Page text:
Keep your pizza warm by putting it in the oven at 200° F. If you have a leftover take-out box, keep it in that.
I made a batch of dougthecook pizza dough tonight with a new addition: 1 tsp cream of tartar. In reading the ingredients of Lou Malnati's frozen pizza, cream of tartar, a dough conditioner, is used. According to the research I did the role of cream of tartar is to keep the dough elastic. No scientific explanation was found but empirical evidence from people that make their own play dough. They say adding cream of tartar improves elasticity and dough smoothness. Thanks kids!
Having a lot of V8 juice sitting around, I added 1/2 cup to the already great tasting pizza sauce recipe. The V8 juice added a nice dimension to the sauce. This addition is worth pursuing.
From a hint I found at Cooks Illustrated I used milk instead of water to make pizza dough. The dough was a little less wet than the water-based one but still pliable. As they say the proof is in the pizza and I will find out tonight how well it tastes. As an aside, I do not think any pizzerias use milk in their dough as it would be too expensive.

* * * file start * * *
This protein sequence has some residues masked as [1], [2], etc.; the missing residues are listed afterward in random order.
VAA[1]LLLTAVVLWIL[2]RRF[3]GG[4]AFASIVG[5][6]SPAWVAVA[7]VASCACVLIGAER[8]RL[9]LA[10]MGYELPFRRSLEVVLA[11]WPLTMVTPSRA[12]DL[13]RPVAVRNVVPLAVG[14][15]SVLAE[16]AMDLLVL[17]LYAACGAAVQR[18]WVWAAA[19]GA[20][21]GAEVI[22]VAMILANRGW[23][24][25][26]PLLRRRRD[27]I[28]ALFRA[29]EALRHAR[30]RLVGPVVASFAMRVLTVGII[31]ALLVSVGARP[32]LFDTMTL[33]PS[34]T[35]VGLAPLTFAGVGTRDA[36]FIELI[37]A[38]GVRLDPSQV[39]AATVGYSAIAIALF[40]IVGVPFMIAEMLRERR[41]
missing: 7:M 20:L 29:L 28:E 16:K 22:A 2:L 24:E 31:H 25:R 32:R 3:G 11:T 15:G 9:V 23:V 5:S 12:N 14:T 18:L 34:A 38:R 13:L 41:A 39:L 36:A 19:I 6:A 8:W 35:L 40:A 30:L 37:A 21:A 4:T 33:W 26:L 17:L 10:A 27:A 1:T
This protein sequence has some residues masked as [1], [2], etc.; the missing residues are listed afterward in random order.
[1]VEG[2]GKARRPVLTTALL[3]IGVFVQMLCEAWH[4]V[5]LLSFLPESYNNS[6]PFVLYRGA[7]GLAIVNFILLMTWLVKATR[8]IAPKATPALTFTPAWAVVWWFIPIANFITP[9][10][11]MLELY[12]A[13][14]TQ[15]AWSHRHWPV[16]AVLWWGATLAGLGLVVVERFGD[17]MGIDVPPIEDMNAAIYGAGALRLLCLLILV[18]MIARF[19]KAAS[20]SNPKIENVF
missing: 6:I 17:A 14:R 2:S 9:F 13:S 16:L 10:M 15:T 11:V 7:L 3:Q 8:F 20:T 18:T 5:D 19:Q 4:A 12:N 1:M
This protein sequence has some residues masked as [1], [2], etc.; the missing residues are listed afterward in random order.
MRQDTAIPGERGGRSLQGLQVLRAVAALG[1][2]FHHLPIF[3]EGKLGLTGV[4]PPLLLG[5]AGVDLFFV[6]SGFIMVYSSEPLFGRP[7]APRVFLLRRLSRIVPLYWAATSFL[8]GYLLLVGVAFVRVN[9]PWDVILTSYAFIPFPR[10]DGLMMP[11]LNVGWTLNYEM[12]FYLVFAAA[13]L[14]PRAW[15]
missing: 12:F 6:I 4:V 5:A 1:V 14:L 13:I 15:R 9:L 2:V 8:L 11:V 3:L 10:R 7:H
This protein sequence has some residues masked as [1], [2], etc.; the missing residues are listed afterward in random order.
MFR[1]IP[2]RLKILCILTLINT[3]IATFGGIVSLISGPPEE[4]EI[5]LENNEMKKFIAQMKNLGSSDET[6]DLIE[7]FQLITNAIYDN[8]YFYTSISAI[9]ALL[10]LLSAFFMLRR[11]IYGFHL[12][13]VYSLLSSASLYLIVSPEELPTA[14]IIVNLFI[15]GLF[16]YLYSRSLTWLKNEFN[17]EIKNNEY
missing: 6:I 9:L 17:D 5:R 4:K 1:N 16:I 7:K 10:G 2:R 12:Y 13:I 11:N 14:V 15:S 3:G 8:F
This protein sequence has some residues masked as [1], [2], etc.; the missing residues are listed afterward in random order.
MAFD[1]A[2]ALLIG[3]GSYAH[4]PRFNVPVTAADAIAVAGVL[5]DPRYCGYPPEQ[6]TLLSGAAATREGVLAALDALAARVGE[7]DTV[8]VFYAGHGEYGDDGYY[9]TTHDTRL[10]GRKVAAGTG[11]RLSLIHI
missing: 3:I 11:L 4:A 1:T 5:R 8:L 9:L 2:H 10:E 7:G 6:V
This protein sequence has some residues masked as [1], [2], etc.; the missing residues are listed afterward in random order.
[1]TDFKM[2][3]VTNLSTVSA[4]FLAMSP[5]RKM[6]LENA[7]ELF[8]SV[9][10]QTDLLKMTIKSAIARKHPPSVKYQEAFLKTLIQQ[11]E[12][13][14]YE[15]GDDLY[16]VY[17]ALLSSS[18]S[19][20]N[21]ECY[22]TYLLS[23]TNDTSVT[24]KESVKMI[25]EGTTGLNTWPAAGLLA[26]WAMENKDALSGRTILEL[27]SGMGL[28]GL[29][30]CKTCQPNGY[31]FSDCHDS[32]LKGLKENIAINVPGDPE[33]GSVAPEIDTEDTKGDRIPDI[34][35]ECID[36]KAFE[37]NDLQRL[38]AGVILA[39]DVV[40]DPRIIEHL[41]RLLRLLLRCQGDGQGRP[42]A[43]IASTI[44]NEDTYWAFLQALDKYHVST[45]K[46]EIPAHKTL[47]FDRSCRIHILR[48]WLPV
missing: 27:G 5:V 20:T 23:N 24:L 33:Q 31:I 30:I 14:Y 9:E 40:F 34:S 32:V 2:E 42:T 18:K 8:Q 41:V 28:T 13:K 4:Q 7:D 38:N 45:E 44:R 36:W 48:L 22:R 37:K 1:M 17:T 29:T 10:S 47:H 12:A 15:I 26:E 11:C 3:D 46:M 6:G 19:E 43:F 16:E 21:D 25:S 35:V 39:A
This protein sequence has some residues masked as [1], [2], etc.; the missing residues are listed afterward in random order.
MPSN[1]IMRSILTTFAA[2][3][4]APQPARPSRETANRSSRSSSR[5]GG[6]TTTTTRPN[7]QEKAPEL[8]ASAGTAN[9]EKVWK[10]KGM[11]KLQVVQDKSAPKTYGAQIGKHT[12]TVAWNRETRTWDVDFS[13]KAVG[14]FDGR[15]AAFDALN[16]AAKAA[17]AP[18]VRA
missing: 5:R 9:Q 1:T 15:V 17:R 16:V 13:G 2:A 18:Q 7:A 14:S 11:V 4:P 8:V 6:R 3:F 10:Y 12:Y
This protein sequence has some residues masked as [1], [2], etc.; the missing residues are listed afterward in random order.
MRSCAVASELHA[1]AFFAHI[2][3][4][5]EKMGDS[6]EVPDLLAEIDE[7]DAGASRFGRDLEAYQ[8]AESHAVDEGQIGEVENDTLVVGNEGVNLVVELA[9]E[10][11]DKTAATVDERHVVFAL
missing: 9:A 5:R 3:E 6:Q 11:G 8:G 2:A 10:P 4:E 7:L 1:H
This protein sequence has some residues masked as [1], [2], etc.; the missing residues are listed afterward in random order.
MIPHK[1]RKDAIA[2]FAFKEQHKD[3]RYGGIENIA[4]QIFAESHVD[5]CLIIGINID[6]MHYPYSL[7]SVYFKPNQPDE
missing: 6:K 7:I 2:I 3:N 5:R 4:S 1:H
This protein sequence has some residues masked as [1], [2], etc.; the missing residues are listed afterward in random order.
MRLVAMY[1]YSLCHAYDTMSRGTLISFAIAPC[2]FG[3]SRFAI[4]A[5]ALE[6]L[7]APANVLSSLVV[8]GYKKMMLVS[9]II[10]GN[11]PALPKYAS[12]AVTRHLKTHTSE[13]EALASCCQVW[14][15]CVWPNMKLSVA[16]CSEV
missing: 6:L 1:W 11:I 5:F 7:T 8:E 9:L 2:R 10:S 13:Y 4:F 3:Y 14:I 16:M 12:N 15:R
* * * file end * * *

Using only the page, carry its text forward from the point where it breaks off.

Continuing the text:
I started to put together the dougthecook homemade pizza sauce when it came to me. The sauce is slightly tangy so I added 1/4 of a carrot, minced. The improvement was pleasant indeed. The carrot adds a slight sweetness but does not have any carrot taste whatsoever.
I made a batch of dougthecook pizza dough the other day. As usual, I relied on the breadmaker to do the kneading. But, before I loaded up the breadmaker pan, I mixed the flour and cornmeal together and sifted them. Not that any lumps existed but I wanted to insure that the flour was aerated. As flour travels from factory to your home it is compressed by settling among other things. Aerating the flour makes it lighter per cup (4 oz vs 5 oz packed) and overall mixing improves. The result was no pockets of flour or cornmeal and a more consistent dough. Though this is empirical evidence I'll add this step to the dougthecook pizza dough.